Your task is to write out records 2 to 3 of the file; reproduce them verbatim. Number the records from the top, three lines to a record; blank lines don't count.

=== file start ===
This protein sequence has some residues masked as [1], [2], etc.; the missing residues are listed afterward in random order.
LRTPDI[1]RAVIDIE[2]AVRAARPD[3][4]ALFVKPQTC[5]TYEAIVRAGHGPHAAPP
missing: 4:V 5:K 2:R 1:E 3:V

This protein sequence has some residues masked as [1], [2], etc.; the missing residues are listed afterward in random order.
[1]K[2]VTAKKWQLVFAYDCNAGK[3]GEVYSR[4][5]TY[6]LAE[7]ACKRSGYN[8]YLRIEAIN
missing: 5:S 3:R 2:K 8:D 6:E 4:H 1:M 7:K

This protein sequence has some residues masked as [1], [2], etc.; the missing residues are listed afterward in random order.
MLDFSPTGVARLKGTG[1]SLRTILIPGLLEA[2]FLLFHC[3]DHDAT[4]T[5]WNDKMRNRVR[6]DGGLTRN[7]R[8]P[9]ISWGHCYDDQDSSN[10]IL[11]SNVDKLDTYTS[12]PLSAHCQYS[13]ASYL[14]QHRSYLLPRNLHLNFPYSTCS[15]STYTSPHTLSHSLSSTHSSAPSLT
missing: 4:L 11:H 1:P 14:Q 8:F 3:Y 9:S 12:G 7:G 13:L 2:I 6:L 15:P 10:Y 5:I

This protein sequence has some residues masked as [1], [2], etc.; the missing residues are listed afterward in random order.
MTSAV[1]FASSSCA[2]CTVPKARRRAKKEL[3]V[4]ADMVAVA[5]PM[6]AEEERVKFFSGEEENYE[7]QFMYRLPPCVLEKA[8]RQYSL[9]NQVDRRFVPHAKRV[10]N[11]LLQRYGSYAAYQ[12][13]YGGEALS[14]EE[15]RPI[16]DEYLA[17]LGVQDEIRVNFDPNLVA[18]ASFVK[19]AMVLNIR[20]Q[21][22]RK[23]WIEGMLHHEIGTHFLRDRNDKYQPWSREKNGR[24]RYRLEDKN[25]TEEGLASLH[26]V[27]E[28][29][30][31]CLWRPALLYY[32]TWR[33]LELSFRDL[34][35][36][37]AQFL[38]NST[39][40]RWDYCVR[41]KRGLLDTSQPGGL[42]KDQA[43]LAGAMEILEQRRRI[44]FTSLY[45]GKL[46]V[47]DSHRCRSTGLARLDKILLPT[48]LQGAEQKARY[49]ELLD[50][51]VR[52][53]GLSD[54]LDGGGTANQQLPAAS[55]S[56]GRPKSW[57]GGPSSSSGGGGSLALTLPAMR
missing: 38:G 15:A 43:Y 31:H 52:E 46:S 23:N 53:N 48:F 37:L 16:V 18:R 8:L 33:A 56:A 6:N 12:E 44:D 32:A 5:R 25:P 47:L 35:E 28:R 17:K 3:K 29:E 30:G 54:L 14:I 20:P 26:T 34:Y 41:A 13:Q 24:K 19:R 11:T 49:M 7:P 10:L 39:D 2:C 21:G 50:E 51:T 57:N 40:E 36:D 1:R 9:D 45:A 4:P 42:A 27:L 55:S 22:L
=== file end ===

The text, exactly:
This protein sequence has some residues masked as [1], [2], etc.; the missing residues are listed afterward in random order.
[1]K[2]VTAKKWQLVFAYDCNAGK[3]GEVYSR[4][5]TY[6]LAE[7]ACKRSGYN[8]YLRIEAIN
missing: 5:S 3:R 2:K 8:D 6:E 4:H 1:M 7:K

This protein sequence has some residues masked as [1], [2], etc.; the missing residues are listed afterward in random order.
MLDFSPTGVARLKGTG[1]SLRTILIPGLLEA[2]FLLFHC[3]DHDAT[4]T[5]WNDKMRNRVR[6]DGGLTRN[7]R[8]P[9]ISWGHCYDDQDSSN[10]IL[11]SNVDKLDTYTS[12]PLSAHCQYS[13]ASYL[14]QHRSYLLPRNLHLNFPYSTCS[15]STYTSPHTLSHSLSSTHSSAPSLT
missing: 4:L 11:H 1:P 14:Q 8:F 3:Y 9:S 12:G 7:G 13:L 2:I 6:L 15:P 10:Y 5:I